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The page of Carducci, Giosuè, English biography

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Carducci, Giosuè


Giosuè Carducci (July 27, 1835 – near Lucca, February 16, 1907) was an Italian poet, one of Italy's greatest, and a teacher. He was very influential and was regarded as the unofficial national poet of modern Italy.

He was born in Val di Castello, a small town in the northwest corner of Tuscany near Pisa. His father, a doctor, was an advocate of the unification of Italy. Because of his politics, the family was forced to move several times during Giosuè's childhood, eventually settling for a few years in Florence.

From the time he was in college, he was fascinated with the restrained style of Greek and Roman antiquity, and his mature work reflects a restrained classical style. He translated Book 9 of Homer's Iliad into Italian.

He received his Ph.D. in 1856 from the Scuola Normale Superiore di Pisa and began teaching school. The following year, he published his first collection of poems, Rime. These were difficult years for Carducci; his father died, and his brother committed suicide.

In 1859, he married Elvira Menicucci, and they had four children. He briefly taught Greek at a high school in Pistoia, and then was appointed Italian professor at the university in Bologna. He was a popular lecturer and a fierce critic of literature and society. His political views were consistently opposed to Christianity generally and the secular power of the Catholic Church in particular.

“I know neither truth of God nor peace with the Vatican or any priests. They are the real and unaltering enemies of Italy.” he said in his later years.[1]

This anti-clerical revolutionary zeal is prominently showcased in his most famous poem, the deliberately blasphemous and provocative "Inno a Satana" (or "Hymn to Satan".) The poem was composed in 1863 as a dinner party toast, published in 1865, then republished in 1869 by Bologna’s radical newspaper, Il Popolo, as a provocation timed to coincide with the 20th Vatican Ecumenical Council, a time when revolutionary fervor directed against the papacy was running high as republicans pressed both politically and militarily for an end of the Vatican’s domination over the papal states.[2]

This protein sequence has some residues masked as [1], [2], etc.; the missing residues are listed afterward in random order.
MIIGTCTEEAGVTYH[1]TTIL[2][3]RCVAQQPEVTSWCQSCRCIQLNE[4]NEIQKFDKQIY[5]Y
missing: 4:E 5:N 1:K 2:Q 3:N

While "Inno a Satana" had quite a revolutionary impact, Carducci's finest poetry came in later years. His collections Rime Nuove (“New Rhymes”) and Odi Barbare (“Barbaric Odes”) contain his greatest works.

He was the first Italian to win the Nobel Prize in Literature in 1906. He was also elected a Senator of Italy. [3]Although his reputation rests primarily on his poetry, he also produced a large body of prose works. Indeed, his prose writings including literary criticism, biographies, speeches and essays filled some 20 volumes. [4]

1. ^ Carelle, A., Naturalismo Italiano, Draghi, Padova 1911, cited at
2. ^ Carducci, Giosue, Selected Verse/ Giosue Carducci: edited with a translation, introduction and commentary by David H. Higgins, (Aris & Phillips; Warminster, England), 1994. See also: Bailey, John Cann, "Carducci - The Taylorian Lecture," (Clarendon Press, Oxford) 1926.
3. ^ Scalia, Samuel Eugene, Carducci, (S.F. Vanni, Inc., New York) 1937.
4. ^ Selections from Carducci; Prose and Poetry with introduction, notes and vocabulary by A. Marinoni, (William R. Jenkins Co.; New York) 1913. pp vii - ix

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